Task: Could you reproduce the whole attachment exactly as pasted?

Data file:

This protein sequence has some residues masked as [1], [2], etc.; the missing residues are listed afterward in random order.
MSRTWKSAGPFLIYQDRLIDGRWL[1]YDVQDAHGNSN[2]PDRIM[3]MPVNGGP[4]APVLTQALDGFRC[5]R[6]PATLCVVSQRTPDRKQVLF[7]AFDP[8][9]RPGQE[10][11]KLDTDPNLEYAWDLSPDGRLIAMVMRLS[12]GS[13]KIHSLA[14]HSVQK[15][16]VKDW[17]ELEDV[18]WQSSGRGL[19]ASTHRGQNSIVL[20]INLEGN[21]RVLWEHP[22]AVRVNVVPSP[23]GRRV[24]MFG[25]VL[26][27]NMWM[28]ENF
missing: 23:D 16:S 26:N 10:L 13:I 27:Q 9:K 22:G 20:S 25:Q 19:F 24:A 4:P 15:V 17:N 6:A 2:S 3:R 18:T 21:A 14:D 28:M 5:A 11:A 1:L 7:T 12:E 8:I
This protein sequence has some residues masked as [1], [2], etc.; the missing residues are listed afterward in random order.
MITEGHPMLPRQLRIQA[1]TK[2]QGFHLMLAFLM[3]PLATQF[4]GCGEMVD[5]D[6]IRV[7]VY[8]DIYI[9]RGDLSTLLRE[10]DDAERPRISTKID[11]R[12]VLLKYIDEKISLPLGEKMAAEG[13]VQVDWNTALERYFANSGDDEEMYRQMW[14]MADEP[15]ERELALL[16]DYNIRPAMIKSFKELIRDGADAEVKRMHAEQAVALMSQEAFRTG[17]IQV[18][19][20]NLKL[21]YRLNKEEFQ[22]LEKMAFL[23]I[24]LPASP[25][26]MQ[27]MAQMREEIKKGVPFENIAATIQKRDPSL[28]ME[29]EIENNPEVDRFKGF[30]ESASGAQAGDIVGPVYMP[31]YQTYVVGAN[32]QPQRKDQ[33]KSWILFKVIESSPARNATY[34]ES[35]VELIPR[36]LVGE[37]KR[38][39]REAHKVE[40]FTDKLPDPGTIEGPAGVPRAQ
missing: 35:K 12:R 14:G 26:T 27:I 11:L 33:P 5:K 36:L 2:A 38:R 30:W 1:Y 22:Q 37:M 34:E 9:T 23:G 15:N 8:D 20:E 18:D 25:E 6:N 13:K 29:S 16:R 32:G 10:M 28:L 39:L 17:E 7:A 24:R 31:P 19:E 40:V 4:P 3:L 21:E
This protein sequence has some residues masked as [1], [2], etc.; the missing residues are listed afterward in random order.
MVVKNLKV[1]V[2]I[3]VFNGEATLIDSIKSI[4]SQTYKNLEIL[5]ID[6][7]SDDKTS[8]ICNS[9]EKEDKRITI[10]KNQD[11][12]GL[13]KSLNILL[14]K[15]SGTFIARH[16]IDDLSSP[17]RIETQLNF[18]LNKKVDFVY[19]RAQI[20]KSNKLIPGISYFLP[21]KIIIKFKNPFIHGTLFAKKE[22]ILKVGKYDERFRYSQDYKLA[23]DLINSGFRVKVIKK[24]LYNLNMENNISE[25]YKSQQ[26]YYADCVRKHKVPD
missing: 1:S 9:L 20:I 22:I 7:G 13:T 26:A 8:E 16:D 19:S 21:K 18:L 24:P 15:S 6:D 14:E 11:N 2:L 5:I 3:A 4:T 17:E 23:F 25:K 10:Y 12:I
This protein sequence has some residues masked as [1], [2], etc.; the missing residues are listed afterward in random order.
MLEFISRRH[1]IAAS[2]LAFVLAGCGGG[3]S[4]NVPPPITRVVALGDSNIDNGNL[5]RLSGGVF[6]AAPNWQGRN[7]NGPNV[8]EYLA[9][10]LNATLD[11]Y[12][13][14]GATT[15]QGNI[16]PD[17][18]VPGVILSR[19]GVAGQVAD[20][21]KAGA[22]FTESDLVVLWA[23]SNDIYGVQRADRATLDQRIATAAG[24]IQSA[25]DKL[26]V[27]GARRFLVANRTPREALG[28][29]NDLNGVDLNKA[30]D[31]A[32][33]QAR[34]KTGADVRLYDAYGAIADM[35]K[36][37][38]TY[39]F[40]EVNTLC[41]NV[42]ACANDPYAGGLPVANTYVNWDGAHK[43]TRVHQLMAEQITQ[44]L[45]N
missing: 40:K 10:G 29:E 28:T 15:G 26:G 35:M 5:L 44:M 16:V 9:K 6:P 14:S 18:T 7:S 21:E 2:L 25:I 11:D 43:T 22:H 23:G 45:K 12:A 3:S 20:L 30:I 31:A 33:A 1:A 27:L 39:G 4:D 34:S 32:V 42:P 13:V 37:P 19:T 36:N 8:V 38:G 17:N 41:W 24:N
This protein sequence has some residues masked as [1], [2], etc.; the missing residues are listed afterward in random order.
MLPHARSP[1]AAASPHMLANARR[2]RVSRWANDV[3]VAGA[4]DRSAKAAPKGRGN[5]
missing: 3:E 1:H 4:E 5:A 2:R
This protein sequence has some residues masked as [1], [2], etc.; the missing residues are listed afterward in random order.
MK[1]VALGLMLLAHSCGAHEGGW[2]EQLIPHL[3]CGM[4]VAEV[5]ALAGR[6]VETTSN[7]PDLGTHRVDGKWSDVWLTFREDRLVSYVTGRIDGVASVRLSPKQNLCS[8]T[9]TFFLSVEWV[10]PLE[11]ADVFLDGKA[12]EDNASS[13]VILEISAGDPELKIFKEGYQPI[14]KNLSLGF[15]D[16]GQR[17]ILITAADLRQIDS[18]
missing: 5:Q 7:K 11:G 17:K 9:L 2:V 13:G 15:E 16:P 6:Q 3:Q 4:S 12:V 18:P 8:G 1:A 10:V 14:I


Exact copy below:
This protein sequence has some residues masked as [1], [2], etc.; the missing residues are listed afterward in random order.
MSRTWKSAGPFLIYQDRLIDGRWL[1]YDVQDAHGNSN[2]PDRIM[3]MPVNGGP[4]APVLTQALDGFRC[5]R[6]PATLCVVSQRTPDRKQVLF[7]AFDP[8][9]RPGQE[10][11]KLDTDPNLEYAWDLSPDGRLIAMVMRLS[12]GS[13]KIHSLA[14]HSVQK[15][16]VKDW[17]ELEDV[18]WQSSGRGL[19]ASTHRGQNSIVL[20]INLEGN[21]RVLWEHP[22]AVRVNVVPSP[23]GRRV[24]MFG[25]VL[26][27]NMWM[28]ENF
missing: 23:D 16:S 26:N 10:L 13:I 27:Q 9:K 22:G 20:S 25:Q 19:F 24:A 4:P 15:V 17:N 6:A 2:S 3:R 18:T 21:A 14:D 28:M 5:A 11:A 1:L 7:T 12:E 8:I
This protein sequence has some residues masked as [1], [2], etc.; the missing residues are listed afterward in random order.
MITEGHPMLPRQLRIQA[1]TK[2]QGFHLMLAFLM[3]PLATQF[4]GCGEMVD[5]D[6]IRV[7]VY[8]DIYI[9]RGDLSTLLRE[10]DDAERPRISTKID[11]R[12]VLLKYIDEKISLPLGEKMAAEG[13]VQVDWNTALERYFANSGDDEEMYRQMW[14]MADEP[15]ERELALL[16]DYNIRPAMIKSFKELIRDGADAEVKRMHAEQAVALMSQEAFRTG[17]IQV[18][19][20]NLKL[21]YRLNKEEFQ[22]LEKMAFL[23]I[24]LPASP[25][26]MQ[27]MAQMREEIKKGVPFENIAATIQKRDPSL[28]ME[29]EIENNPEVDRFKGF[30]ESASGAQAGDIVGPVYMP[31]YQTYVVGAN[32]QPQRKDQ[33]KSWILFKVIESSPARNATY[34]ES[35]VELIPR[36]LVGE[37]KR[38][39]REAHKVE[40]FTDKLPDPGTIEGPAGVPRAQ
missing: 35:K 12:R 14:G 26:T 27:I 11:L 33:P 5:K 36:L 2:A 38:R 30:W 1:Y 22:Q 37:M 34:E 9:T 23:G 15:N 8:D 20:E 18:D 25:E 6:N 13:K 29:S 16:R 32:G 10:M 28:L 39:L 17:E 7:A 24:R 31:P 19:E 40:V 4:P 3:L 21:E
This protein sequence has some residues masked as [1], [2], etc.; the missing residues are listed afterward in random order.
MVVKNLKV[1]V[2]I[3]VFNGEATLIDSIKSI[4]SQTYKNLEIL[5]ID[6][7]SDDKTS[8]ICNS[9]EKEDKRITI[10]KNQD[11][12]GL[13]KSLNILL[14]K[15]SGTFIARH[16]IDDLSSP[17]RIETQLNF[18]LNKKVDFVY[19]RAQI[20]KSNKLIPGISYFLP[21]KIIIKFKNPFIHGTLFAKKE[22]ILKVGKYDERFRYSQDYKLA[23]DLINSGFRVKVIKK[24]LYNLNMENNISE[25]YKSQQ[26]YYADCVRKHKVPD
missing: 1:S 9:L 20:I 22:I 7:G 13:T 26:A 8:E 16:D 19:S 21:K 18:L 24:P 15:S 6:D 14:E 11:N 2:L 5:I 3:A 4:T 17:E 23:F 25:K 10:Y 12:I
This protein sequence has some residues masked as [1], [2], etc.; the missing residues are listed afterward in random order.
MLEFISRRH[1]IAAS[2]LAFVLAGCGGG[3]S[4]NVPPPITRVVALGDSNIDNGNL[5]RLSGGVF[6]AAPNWQGRN[7]NGPNV[8]EYLA[9][10]LNATLD[11]Y[12][13][14]GATT[15]QGNI[16]PD[17][18]VPGVILSR[19]GVAGQVAD[20][21]KAGA[22]FTESDLVVLWA[23]SNDIYGVQRADRATLDQRIATAAG[24]IQSA[25]DKL[26]V[27]GARRFLVANRTPREALG[28][29]NDLNGVDLNKA[30]D[31]A[32][33]QAR[34]KTGADVRLYDAYGAIADM[35]K[36][37][38]TY[39]F[40]EVNTLC[41]NV[42]ACANDPYAGGLPVANTYVNWDGAHK[43]TRVHQLMAEQITQ[44]L[45]N
missing: 40:K 10:G 29:E 28:T 15:G 26:G 35:M 5:L 44:M 16:V 9:K 6:P 14:S 18:T 7:S 21:E 2:L 25:I 11:D 43:T 22:H 23:G 45:K 12:A 3:S 20:L 30:I 31:A 33:A 1:A 27:L 39:G 4:D 34:S 32:V 42:P 13:V 37:P 19:T 36:N 8:V 38:G 17:N 41:W 24:N
This protein sequence has some residues masked as [1], [2], etc.; the missing residues are listed afterward in random order.
MLPHARSP[1]AAASPHMLANARR[2]RVSRWANDV[3]VAGA[4]DRSAKAAPKGRGN[5]
missing: 3:E 1:H 4:E 5:A 2:R
This protein sequence has some residues masked as [1], [2], etc.; the missing residues are listed afterward in random order.
MK[1]VALGLMLLAHSCGAHEGGW[2]EQLIPHL[3]CGM[4]VAEV[5]ALAGR[6]VETTSN[7]PDLGTHRVDGKWSDVWLTFREDRLVSYVTGRIDGVASVRLSPKQNLCS[8]T[9]TFFLSVEWV[10]PLE[11]ADVFLDGKA[12]EDNASS[13]VILEISAGDPELKIFKEGYQPI[14]KNLSLGF[15]D[16]GQR[17]ILITAADLRQIDS[18]
missing: 5:Q 7:K 11:G 17:K 9:L 2:V 13:G 15:E 16:P 6:Q 3:Q 4:S 12:V 18:P 8:G 1:A 10:V 14:I